by Robert Ringer
Monday, October 3, 2011
Leaning on her cane, she was looking around in what appeared to be a confused manner. We were concerned, because it was a very hot and humid day. As we approached her, my wife asked if she needed any help. She smiled sweetly and said that she was looking for her bank, but was not certain she was walking in the right direction.
She went on to explain that she had glaucoma and could not see very well. When she gave us the name of her bank, I told her that it was just on the other side of the street, and said we would be happy to help her across. She appeared to be pleased by the offer.
My wife and I took hold of her arms, waited for the streetlight to change, then slowly helped her to the other side. As we approached the curb, she explained that even though she was not totally blind, she could not see the curb clearly enough to be sure she wouldn’t trip and fall.
We carefully guided her up over the curb and onto the sidewalk in front of the bank. She assured us that she could make it into the bank on her own, so we wished her a nice day and began to turn away. But as we did, she began talking to us about her life and her family. She said she was ninety, and her eldest sister was still alive at age ninety-nine. She also mentioned that she had another sister who had passed away.
Several times I said that we had to be running along to avoid being late for our appointment — and each time, she went on to another subject … her deceased husband … her osteoporosis … her medical-doctor son. She seemed genuinely excited to have someone to talk to, and clearly did not want the conversation with two strangers to end.
It was obvious that she was very lonely. One side of me wanted to stay and talk to her for as long as she wished, but the other side of me was thinking about our appointment. Awkwardly, we finally ended the conversation.
As my wife and I walked away, we turned around and watched that adorable little lady walk, with considerable difficulty, toward the door to the bank. I couldn’t help wondering if her doctor-son knew that his mom was walking by herself to the bank in the hot, humid weather.
As a result of that unexpected encounter in Arlington, many thoughts drifted through my mind during the remainder of the day. First and foremost, I thought about my own elderly mother. She was the ultimate housewife/mom at a time when such an occupation was considered noble. She spoiled the heck out of me, and I loved every minute of it. More important, I loved her dearly … and still do.
I remembered how, from the time I was about six years old, whenever I spotted the smallest bit of debris on the floor, I would pick it up and throw it in the wastebasket because I didn’t want my mom to have to bend over. Now, with six children of my own, I’m still in awe of the fact that merely by being who she was, she motivated me enough to want to spare her any unnecessary work.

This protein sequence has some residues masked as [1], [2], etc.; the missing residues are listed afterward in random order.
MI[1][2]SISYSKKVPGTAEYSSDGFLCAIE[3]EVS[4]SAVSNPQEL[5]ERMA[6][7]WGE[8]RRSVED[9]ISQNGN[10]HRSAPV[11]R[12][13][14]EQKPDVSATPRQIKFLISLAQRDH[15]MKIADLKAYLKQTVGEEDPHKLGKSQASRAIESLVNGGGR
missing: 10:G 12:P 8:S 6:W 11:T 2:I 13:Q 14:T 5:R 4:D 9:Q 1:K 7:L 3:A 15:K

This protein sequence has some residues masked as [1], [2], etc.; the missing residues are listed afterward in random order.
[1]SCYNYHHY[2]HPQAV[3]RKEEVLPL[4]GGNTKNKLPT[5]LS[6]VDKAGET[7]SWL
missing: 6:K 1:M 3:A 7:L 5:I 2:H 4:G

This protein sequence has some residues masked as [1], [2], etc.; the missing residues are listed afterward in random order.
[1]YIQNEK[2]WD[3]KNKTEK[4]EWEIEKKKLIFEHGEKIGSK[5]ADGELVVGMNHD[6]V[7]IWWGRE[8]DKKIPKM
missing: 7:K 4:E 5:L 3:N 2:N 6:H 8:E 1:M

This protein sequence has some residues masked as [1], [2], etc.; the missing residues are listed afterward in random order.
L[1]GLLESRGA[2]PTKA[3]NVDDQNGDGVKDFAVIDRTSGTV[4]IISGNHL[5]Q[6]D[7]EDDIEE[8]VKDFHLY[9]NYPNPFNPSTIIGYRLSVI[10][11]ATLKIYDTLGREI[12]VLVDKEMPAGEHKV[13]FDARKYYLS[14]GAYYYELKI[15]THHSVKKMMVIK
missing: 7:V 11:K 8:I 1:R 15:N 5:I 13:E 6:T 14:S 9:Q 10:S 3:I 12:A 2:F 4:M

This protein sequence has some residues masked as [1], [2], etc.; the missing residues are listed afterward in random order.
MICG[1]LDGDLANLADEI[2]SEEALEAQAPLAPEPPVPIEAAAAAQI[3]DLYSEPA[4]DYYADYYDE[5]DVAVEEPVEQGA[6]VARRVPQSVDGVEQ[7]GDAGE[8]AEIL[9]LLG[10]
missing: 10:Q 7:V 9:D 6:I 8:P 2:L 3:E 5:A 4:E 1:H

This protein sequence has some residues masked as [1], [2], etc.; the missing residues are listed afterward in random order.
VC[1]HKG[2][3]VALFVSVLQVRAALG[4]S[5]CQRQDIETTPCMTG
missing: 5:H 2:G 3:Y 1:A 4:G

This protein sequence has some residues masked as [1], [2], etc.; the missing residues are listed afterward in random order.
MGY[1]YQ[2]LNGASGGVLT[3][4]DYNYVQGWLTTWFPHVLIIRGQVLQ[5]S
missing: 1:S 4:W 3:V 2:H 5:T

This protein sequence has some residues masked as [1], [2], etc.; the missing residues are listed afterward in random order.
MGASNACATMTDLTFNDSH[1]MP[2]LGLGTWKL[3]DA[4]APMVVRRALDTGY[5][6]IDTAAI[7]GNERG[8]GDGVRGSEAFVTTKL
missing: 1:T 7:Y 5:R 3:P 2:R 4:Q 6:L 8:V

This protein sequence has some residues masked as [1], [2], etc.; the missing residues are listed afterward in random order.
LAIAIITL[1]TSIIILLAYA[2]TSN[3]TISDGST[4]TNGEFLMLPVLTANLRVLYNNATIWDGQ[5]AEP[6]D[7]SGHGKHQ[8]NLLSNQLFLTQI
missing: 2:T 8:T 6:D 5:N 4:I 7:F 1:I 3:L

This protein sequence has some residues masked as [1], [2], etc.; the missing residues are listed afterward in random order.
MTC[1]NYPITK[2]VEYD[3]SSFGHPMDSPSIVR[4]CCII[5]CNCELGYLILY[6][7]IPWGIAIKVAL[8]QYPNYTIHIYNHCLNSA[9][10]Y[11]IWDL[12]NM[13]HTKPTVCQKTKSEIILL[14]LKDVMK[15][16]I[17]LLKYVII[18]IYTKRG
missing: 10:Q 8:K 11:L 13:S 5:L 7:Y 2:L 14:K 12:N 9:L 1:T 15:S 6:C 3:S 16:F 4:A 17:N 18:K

I also thought about how long it’s been since I visited my mother … and about the time, when my brother-in-law’s mother died and I offered my condolences, he said, in a reflective tone, “You only have one.” As we go about our day-to-day lives, I guess it’s pretty easy to forget the obvious.
Hugh Downs, now ninety, has often expressed his belief that there is more prejudice against the elderly than any other group in our society. He is especially offended by the cry to get “older, dangerous” drivers off the road. As he puts it, “We should get all dangerous drivers off the road.”
I believe one of the chief reasons we tend to brush aside the elderly is that the society we live in is not only drowning in materialism and narcissism, but it is a throwaway society as well. No one fixes anything anymore. When something is broken, you just throw it in the trash can, then buy a new and better model.
So it’s only natural that we do the same thing with old people, right? After all, they can’t be fixed, so why not just throw them away? It’s too bad we place so little value on the elderly, because, on the whole, they have so much to offer — wisdom, purity of thought, and, above all, tranquility. If the medical community could transplant an eighty-year-old brain into a twenty-one-year-old skull, one can only imagine how much better the life of the young person who owned that skull would likely turn out.
I believe it’s healthy to be conscious of the fact that we’re all on our way to the same destination: old age (provided we’re luckier than the Tim Russerts and Tony Snows among us). And when we arrive at that destination, let’s hope that we won’t be walking down a street alone, cane in hand, barely able to see the curb … and that our children will visit us often.
As Katharine Hepburn once said, “Life is hard. After all, it kills you.”
Copyright © 2011 Robert Ringer
ROBERT RINGER is a New York Times #1 bestselling author and host of the highly acclaimed Liberty Education Interview Series, which features interviews with top political, economic, and social leaders. He has appeared on Fox News, Fox Business, The Tonight Show, Today, The Dennis Miller Show, Good Morning America, The Lars Larson Show, ABC Nightline, and The Charlie Rose Show, and has been the subject of feature articles in such major publications as Time, People, The Wall Street Journal, Fortune, Barron's, and The New York Times.